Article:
This GIF is a scale model that illustrates (in real time) the time it takes light to cross the distance between Earth and the Moon (about 1.26 seconds). I'm sure I've posted it before, but it's such a neat illustration of the fact that light does have a speed -- something to remember when reading about the recent hubbub surrounding a planet called Gliese 581 d.
Gliese 581 d is a planet orbiting a small red star in the Libra constellation. Picture a warm, wet world under a dusky red sun. It might have monsoons. It might even have oceans. Scientists are calling Gliese 581 d the most habitable of any exoplanet yet discovered. And (as many reporters seem keen to add) it's just 20 light-years away...
Only 20 light-years? That's not so bad. In a galaxy that's almost a hundred thousand light-years across, 20 light-years is practically right next door... Right?
Well let's remember that a "light-year" is the distance light travels in a year. And let's also remember that humans can't travel at the speed of light. We can't even come remotely close.
Apollo 10 set the speed record for any manned vehicle at 24,791 mph.
After that, the fastest manmade object ever is the Helios 2 probe. It clocked in around 157,000 mph.
Crazy fast stuff, right? But here's the kicker -- the speed of light is nearly 300 million meters a second. That's many times faster than the fastest thing humans have ever built. Ever.
Science fiction has relentlessly demystified the humbling distance of the light-year. We've all seen countless fictional spaceships zipping about from planet to planet with little more than the push of a button.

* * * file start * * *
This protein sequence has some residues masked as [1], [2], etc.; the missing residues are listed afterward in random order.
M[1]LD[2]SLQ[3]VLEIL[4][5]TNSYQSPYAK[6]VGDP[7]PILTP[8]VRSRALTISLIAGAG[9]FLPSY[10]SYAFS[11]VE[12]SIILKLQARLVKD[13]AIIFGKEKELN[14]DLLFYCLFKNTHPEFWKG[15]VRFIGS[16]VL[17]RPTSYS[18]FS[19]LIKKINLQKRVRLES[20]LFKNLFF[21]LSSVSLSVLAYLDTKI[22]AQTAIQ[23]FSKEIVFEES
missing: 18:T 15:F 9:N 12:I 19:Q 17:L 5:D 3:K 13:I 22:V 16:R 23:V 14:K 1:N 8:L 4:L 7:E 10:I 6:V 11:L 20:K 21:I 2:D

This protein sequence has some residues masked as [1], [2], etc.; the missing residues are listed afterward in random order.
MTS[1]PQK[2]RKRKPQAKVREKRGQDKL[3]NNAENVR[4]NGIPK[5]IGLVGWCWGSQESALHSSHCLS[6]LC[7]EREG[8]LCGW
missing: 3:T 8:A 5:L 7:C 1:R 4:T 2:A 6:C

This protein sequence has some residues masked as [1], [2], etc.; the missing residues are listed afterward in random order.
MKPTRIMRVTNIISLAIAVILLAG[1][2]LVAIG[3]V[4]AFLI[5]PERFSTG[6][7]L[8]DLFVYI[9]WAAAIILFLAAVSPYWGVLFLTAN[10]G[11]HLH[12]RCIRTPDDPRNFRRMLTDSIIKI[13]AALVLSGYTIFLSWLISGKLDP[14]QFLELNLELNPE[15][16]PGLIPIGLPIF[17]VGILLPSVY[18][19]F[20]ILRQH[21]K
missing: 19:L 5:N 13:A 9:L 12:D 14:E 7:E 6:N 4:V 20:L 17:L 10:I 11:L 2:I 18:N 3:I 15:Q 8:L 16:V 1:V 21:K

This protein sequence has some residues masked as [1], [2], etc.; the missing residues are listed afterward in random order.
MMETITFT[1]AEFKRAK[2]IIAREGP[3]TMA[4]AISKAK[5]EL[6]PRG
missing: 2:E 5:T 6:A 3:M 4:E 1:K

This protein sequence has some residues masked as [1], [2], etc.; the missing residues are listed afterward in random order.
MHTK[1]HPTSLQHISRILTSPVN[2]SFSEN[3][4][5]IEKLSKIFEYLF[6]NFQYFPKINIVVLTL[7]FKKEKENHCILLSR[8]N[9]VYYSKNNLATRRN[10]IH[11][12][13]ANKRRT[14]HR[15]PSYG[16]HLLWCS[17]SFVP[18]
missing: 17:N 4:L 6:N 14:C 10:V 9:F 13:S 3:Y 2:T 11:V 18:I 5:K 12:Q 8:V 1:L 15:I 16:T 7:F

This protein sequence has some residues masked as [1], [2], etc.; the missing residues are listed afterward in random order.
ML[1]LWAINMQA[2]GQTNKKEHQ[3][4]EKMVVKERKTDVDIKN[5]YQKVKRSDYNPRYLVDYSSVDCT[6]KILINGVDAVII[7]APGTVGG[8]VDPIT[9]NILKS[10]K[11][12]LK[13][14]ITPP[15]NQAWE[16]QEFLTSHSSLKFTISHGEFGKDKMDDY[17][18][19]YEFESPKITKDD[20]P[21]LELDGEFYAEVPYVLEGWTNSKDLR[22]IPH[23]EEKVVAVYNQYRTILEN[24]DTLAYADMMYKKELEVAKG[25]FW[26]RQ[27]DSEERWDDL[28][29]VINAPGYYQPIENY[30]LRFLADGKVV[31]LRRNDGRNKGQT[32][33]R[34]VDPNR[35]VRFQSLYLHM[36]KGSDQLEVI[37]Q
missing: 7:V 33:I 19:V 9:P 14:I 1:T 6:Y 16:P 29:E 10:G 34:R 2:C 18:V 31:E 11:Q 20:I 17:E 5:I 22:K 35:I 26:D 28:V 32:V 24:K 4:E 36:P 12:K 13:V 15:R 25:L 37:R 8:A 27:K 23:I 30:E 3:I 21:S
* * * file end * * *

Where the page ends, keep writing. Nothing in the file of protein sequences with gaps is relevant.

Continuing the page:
But sadly, this is the real world, and we don't have hyperdrives or warp drives or jumpdrives or stargates. What we have are rockets. Sure we've toyed with stuff like solar sails or ion engines, but nothing outside the plain Newtonian physics of just basically booking it from A to B as fast as possible. In that context, nothing outruns light, and crossing a 20 light-year distance means at least 20 years in a vacuum-sealed space capsule (and probably quite a bit longer).
Not that I believe opening a wormhole or bending spacetime are ultimately impossible goals, but they are goals well outside NASA's current budgetary restrictions. In a world wherein politically ambitious deficit hawks circle hungrily over every mundane space probe NASA proposes, defying the laws of physics is simply not on the table. (It's not even scheduled to be considered to be on the table.) In the here and now, 20 light-years may as well be a hundred million.
There's only so much ordinary people like you and me can do about all that, but it ain't nothing. Write your president. Write your congressperson. Tell them to make science a priority. Tell them to go to Mars and to keep going. Write tweets. Write blogs. Write stories. Write movies. Talk about it. Be your future's own evangelist. Dream big. Because big dreams cast long long shadows. Longer than light-years.
Look up tonight. Somewhere up in that huge night sky, there are unseen oceans shimmering under alien suns. You want to see them? Make someone else want it too.